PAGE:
This is all a pain to do, but is less time than discussing for 20 pages and whne drawn out makes clear everyones position.

Most importantly once you have drawn your own theory out it allows you to look at it as well.
your are describing something completely different, what you describe is not the lee bow effect.

No sorry , it has nothing to do with tacks at all ( or CTS) . The lee bow effect for example might be used where you are not quite able to lay a mark on a tack, upon realising the current in fine on the windward bow , you pinch up slightly to bring the current to the lee bow, Theres no tacking

Depending on the boat , the wind speed , the current strength , you then MAY get a net freeing of wind angle , allowing you to make the mark, ( because nothing is that simple)

its got absolutely nothing to do with tacking, in racing the object is to make the windward mark with preferably no tacks, or perhaps only a short tack at the end etc. racers do not symmetrically tack to the mark.

I race on a lake with currents, the effect on specific boats is there to see

the lee bow effect is in effect a benefit on a single tack to a mark, its not about an analysis of symmetrical tacking. in symmetrical tacking the effect is cancelled out . But thats irrelevant

dave
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Old 16-11-2013, 16:07   #477
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Quote:
Originally Posted by europaflyer View Post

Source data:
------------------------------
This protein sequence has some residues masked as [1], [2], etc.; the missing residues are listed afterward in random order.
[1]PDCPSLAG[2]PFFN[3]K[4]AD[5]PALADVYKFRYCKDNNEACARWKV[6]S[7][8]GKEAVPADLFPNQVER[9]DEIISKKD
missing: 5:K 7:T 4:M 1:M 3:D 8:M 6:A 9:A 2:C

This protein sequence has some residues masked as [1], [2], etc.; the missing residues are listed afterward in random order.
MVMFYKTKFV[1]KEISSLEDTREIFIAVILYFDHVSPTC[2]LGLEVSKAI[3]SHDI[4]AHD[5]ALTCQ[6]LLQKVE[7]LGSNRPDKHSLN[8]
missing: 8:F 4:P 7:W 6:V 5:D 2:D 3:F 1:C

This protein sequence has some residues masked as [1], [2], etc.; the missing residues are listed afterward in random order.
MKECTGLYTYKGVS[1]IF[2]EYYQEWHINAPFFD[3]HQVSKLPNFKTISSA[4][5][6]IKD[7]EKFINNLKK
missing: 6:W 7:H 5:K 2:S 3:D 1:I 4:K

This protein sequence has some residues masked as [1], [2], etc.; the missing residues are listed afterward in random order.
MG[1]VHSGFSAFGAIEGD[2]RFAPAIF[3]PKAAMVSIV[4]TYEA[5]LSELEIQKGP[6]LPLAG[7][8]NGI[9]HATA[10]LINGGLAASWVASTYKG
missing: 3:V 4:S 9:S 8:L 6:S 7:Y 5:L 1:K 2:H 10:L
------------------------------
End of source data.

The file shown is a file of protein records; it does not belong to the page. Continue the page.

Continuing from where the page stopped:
Aaaaaaah. I think I get you. I had been thinking before that before you meant 'on the bow' (ie. forward of the beams) rather than 'closest to the bow'. I think we might just both be right. Your idea that the boat with the current closest to the bow (which I think I may have heard stated by you a little differently before ) I now realise is a good one. Thankfully for my ego, it is not incompatible with my idea about the 'wind current angle theory'. The point where the current switches from being closest to the bow of one boat to being closest to the bow of the other is at 180 degrees relative to true wind. This is also the point where the favour switches from one boat to the other. My points earlier about it being relative to apparent wind were when I was looking at each tack in isolation. The point when a current switches from lifting to knocking a boat on a given tack compared to the no-current condition is at 180 degrees relative to apparent wind. I got that bit right. I reproduce my diagram proving this below. I didn't think that, for any boatspeed greater than zero, at the point where the current is around 180 degrees to true wind there is a zone where BOTH boats are being lifted relative to no-current condition! Similarly, when the current is coming from very near to the true wind, there is a zone where both boats are being knocked (a product of headwind, these zones disappear when boatspeed is zero). This is where my 'apparent wind angle theory' falls down as a way of predicting which is the favoured tack, to be replaced with 'true wind angle theory'. Happily, it works out exactly the same as your 'bow effect' theory, it's just expressed differently. ie... For current between 0 and 180 degrees relative to true wind, port tack will be favoured. In these conditions, the port tack boat will also always have the current closer to the bow than the other boat. For 180 to 360, the starboard tack is favoured, and that boat will also have the current closer to the bow. Using either theory in the real world in situations when the difference is slight would require a bit of thinking, but it can be done. Maybe we can discuss the real-world application of this a bit more now I think we are in agreement. I don't deny that there are situations where a lifting current can come from the windward side. (I'm pretty sure I never have done ). These situations are when the direction of the current is close to the direction of the ground wind. What I thought you were trying to deny previously is that the effect, whatever we call it, exists. It does exist, it's just that 'lee bow effect' is a misleading name for it. Now that the penny has dropped for me for your 'bow effect' theory, it would cheer me up if you agreed that this is the same thing as my 'true wind current angle' theory... With you on that one!